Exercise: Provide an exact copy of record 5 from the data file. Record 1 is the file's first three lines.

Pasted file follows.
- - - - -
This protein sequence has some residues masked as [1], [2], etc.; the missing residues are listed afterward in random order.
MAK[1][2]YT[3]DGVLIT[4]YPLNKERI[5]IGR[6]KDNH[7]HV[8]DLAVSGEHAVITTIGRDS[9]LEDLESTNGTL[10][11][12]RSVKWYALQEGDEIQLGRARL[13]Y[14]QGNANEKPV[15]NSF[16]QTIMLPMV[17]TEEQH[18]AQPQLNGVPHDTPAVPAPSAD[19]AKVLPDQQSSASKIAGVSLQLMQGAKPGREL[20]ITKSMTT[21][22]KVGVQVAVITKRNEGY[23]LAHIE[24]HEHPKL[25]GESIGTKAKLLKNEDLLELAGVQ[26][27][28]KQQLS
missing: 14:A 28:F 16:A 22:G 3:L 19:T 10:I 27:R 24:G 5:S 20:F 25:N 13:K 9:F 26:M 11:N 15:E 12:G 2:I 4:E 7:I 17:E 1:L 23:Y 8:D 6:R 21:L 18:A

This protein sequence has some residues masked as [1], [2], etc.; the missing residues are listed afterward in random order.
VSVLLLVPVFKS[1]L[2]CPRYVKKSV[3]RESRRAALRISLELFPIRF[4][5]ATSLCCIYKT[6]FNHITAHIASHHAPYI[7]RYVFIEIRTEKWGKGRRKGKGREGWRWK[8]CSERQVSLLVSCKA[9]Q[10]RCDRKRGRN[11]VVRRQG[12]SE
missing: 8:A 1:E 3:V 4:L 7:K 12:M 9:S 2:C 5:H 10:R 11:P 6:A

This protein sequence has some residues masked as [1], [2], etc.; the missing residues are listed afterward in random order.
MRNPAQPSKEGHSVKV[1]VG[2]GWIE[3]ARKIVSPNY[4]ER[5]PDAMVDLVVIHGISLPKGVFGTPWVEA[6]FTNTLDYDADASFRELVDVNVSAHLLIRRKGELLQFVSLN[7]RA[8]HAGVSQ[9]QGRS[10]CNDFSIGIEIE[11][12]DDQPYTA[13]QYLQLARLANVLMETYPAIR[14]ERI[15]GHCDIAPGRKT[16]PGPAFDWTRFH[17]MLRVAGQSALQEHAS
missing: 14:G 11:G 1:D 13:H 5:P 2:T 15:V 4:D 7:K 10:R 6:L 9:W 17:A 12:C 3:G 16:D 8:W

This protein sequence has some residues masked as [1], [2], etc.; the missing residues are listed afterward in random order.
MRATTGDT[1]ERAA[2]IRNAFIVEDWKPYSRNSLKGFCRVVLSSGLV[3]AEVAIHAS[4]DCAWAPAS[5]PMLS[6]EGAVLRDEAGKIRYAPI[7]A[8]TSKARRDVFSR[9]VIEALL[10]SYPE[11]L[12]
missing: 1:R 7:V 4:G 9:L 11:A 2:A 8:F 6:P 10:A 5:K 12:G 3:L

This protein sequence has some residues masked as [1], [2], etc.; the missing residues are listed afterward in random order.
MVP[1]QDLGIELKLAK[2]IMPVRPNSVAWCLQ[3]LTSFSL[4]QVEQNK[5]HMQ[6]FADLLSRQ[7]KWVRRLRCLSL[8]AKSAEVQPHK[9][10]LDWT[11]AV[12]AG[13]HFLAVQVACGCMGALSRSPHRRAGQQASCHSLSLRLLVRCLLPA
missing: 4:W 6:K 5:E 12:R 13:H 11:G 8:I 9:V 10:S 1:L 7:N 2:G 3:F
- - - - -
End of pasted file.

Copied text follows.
This protein sequence has some residues masked as [1], [2], etc.; the missing residues are listed afterward in random order.
MVP[1]QDLGIELKLAK[2]IMPVRPNSVAWCLQ[3]LTSFSL[4]QVEQNK[5]HMQ[6]FADLLSRQ[7]KWVRRLRCLSL[8]AKSAEVQPHK[9][10]LDWT[11]AV[12]AG[13]HFLAVQVACGCMGALSRSPHRRAGQQASCHSLSLRLLVRCLLPA
missing: 4:W 6:K 5:E 12:R 13:H 11:G 8:I 9:V 10:S 1:L 7:N 2:G 3:F